Background: Patients with advanced cancer and their caregivers have substantial misperceptions regarding hospice, which contributes to its underuse.
Methods: The authors conducted a single-site randomized trial of a video educational tool versus a verbal description of hospice in 150 hospitalized patients with advanced cancer and their caregivers. Patients without a caregiver were eligible. Intervention participants (75 patients and 18 caregivers) viewed a 6-minute video depicting hospice. Control participants (75 patients and 26 caregivers) received a verbal description identical to the video narrative. The primary outcome was patient preference for hospice. Secondary outcomes included patient and/or caregiver knowledge and perceptions of hospice, and hospice use.
Results: Between February 2017 and January 2019, approximately 55.7% of eligible patients (150 of 269 eligible patients) and 44 caregivers were enrolled. After the intervention, there was no difference noted with regard to patients' preferences for hospice (86.7% vs 82.7%; P = .651). Patients in the video group reported greater knowledge regarding hospice (9.0 vs 8.4; P = .049) and were less likely to endorse that hospice is only about death (6.7% vs 21.6%; P = .010). Among deceased patients, those assigned to the intervention were more likely to have used hospice (85.2% vs 63.6%; P = .01) and to have had a longer hospice length of stay (median, 12 days vs 3 days; P < .001). After the intervention, caregivers assigned to view the video were more likely to prefer hospice for their loved ones (94.4% vs 65.4%; P = .031), reported greater knowledge concerning hospice (9.7% vs 8.0%; P = .001), and were less likely to endorse that hospice is only about death (0.0% vs 23.1%; P = .066).
Conclusions: A hospice video did not significantly impact patients' preferences for hospice care. Patients with advanced cancer and their caregivers who were assigned to view the video were more informed regarding hospice and reported more favorable perceptions of hospice. Patients were more likely to use hospice and to have a longer hospice length of stay.
Given the need for organs, public organizations use social marketing strategies to increase the number of donors. Their campaigns employ a variety of moral appeals. However, their effects on audiences are unclear. We identified 14 campaigns in Germany from over the last 20 years. Our approach combined a multimodal analysis of categorized posters with a qualitative analysis of responses, collected in interviews or focus groups, of 53 persons who were either skeptical or undecided about organ donation. The combined analyses revealed that the posters failed to motivate laypersons in general to donate, and were even less effective on skeptical or undecided individuals. We explain this in terms of the types of moral messages found on posters and the limits of such social marketing strategies. Furthermore, we discuss certain ethical aspects of organ donation campaigns pertaining to communicating norms and trust in public institutions.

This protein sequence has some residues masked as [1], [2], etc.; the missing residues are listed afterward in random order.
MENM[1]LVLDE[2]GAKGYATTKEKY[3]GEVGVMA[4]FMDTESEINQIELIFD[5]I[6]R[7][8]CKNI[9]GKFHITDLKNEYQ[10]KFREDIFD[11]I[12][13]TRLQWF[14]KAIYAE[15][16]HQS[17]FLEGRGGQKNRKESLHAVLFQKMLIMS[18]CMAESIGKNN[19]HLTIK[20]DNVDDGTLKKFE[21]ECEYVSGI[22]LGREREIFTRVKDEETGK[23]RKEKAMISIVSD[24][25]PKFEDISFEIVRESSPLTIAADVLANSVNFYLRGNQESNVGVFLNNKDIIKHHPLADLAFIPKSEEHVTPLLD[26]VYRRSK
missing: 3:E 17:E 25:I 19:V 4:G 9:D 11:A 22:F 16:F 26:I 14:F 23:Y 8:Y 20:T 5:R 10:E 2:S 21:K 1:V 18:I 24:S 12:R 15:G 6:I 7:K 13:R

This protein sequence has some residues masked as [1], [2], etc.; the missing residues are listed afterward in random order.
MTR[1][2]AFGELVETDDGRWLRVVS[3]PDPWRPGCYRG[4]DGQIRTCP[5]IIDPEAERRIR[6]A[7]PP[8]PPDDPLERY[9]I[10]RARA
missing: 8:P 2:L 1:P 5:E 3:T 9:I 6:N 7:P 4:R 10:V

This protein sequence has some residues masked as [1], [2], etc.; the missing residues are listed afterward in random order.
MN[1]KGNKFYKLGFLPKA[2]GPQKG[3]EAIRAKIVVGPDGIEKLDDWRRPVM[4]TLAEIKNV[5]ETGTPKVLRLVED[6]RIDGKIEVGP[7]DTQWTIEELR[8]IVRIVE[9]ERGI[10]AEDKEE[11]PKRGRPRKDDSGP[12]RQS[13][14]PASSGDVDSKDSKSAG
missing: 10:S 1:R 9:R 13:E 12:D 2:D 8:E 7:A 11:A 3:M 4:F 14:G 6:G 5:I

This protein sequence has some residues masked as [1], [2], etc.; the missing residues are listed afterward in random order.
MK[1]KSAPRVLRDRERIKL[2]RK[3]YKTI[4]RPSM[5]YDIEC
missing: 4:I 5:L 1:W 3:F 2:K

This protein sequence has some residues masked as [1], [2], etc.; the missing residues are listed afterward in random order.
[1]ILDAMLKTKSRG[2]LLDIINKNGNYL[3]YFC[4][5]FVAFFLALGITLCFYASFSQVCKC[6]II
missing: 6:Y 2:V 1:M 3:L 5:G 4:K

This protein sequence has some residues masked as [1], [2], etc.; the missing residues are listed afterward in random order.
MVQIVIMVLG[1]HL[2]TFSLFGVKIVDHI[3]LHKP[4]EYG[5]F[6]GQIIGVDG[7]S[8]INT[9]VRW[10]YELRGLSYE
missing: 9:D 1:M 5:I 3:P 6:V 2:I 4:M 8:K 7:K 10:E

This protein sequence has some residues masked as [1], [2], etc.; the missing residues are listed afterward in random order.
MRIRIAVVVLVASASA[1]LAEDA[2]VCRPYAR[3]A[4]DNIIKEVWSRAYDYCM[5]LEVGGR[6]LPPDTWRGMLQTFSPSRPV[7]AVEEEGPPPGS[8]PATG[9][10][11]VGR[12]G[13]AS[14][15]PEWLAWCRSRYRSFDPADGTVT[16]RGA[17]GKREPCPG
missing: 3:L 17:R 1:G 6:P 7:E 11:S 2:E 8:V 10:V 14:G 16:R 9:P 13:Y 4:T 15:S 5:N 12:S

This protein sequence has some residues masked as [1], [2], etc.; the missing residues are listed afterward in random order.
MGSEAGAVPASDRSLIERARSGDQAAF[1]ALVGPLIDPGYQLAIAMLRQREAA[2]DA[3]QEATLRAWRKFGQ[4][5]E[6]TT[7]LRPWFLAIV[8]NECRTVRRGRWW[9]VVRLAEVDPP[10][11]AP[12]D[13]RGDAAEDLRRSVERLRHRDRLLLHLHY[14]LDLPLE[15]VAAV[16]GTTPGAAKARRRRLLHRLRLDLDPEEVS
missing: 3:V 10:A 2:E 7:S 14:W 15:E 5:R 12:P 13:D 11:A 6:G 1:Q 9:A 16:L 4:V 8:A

Background: Communities have limited understanding of palliative care, creating barriers to informed choice around consideration of a full range of care options in the event of serious illness. Few empirically tested interventions are available to educate community about palliative care, and ultimately improve timely access to these services.
Aim: To test the acceptability (primary outcome), and feasibility of a narrative approach to public health communication seeking to improve attitudes to possible access to palliative care in the event of serious illness.
Design: Randomised phase II trial with six parallel experimental conditions. Outcomes tested included measures of acceptability, feasibility and change in attitudes to possible access to palliative care post-intervention. Contrasts planned for exploratory testing included format, message content and narrator.
Setting/participants: Community-based sample of consecutive English-speaking adults who volunteered their participation in response to a study advertisement distributed online through established community groups.
Results: A narrative approach to public health communication was found to be acceptable to community members, and feasible to deliver online. Exploratory data suggested it immediately improved attitudes towards possible access to palliative care in the event of serious illness, with the narrative detailing a description of the evidence delivered by a healthcare professional appearing to be the most promising strategy.
Conclusions: This study provides preliminary data to inform a future, longitudinal trial evaluating effectiveness and ultimately other evidence-based, public health approaches to improve community engagement with palliative care. Further studies are required to confirm the generalisability of findings to a broader representative sample and other settings including internationally.